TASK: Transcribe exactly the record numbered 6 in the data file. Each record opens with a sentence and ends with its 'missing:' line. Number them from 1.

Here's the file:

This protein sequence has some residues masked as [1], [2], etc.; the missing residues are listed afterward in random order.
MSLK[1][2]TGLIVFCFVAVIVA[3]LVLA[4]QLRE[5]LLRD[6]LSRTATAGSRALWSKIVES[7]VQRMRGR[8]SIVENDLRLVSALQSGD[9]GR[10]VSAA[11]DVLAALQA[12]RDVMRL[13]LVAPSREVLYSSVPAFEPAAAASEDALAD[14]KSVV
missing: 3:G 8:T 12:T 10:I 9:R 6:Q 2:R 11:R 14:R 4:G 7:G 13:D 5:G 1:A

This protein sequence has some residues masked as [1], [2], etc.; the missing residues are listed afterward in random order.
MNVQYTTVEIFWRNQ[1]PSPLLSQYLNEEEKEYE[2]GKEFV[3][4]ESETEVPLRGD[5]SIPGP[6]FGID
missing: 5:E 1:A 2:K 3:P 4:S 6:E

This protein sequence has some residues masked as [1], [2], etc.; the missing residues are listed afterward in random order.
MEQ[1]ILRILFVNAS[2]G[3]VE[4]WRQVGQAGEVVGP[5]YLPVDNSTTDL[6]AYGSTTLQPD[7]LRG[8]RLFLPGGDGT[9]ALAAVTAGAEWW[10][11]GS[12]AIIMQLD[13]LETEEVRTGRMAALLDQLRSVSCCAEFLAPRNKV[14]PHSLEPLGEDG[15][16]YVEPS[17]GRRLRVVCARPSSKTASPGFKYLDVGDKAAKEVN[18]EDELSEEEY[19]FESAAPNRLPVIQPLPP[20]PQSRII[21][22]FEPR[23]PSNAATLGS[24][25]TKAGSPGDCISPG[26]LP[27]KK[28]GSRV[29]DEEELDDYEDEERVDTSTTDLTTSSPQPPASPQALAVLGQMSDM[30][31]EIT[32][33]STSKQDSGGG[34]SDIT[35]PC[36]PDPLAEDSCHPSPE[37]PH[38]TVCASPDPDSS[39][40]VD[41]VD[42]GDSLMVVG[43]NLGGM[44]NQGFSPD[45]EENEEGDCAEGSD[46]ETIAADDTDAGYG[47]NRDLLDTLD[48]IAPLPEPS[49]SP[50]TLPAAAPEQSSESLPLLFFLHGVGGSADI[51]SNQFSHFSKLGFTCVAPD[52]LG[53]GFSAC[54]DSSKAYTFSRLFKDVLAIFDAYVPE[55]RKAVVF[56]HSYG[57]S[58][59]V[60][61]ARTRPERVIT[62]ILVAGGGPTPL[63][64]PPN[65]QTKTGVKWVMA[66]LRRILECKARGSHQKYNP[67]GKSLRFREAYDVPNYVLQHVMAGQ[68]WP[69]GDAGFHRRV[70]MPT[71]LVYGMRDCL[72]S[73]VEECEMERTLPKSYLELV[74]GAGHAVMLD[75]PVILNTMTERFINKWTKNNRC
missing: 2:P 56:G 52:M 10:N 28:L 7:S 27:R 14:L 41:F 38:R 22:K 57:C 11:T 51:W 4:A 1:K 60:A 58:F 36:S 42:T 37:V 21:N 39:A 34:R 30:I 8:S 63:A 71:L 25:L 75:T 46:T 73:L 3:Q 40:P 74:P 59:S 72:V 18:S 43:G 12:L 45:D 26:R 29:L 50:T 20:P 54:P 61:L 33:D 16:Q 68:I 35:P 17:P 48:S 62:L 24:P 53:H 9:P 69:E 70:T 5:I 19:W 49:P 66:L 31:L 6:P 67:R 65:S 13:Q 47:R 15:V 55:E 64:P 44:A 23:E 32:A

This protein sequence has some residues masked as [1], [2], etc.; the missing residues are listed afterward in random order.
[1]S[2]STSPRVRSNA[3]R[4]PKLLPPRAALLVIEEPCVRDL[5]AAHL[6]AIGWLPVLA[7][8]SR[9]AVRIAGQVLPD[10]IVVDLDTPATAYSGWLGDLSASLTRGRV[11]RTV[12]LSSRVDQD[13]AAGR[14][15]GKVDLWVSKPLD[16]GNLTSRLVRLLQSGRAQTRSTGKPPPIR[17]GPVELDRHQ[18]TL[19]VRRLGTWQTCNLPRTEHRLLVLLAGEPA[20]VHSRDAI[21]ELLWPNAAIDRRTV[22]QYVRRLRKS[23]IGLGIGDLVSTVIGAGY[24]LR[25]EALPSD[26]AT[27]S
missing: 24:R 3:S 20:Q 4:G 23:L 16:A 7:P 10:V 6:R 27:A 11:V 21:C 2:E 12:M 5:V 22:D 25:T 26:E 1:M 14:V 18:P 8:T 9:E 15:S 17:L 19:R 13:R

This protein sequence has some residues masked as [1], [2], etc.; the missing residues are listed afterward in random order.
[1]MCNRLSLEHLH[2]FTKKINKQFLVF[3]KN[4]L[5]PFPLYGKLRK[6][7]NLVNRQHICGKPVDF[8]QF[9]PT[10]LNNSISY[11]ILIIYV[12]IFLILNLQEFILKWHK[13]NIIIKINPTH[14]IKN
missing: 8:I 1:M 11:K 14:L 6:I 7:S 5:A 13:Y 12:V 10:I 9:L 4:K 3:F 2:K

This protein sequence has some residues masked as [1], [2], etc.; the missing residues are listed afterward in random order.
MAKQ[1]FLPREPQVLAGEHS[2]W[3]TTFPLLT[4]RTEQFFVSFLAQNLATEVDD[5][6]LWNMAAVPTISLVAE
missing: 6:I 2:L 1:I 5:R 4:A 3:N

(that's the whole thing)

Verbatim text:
This protein sequence has some residues masked as [1], [2], etc.; the missing residues are listed afterward in random order.
MAKQ[1]FLPREPQVLAGEHS[2]W[3]TTFPLLT[4]RTEQFFVSFLAQNLATEVDD[5][6]LWNMAAVPTISLVAE
missing: 6:I 2:L 1:I 5:R 4:A 3:N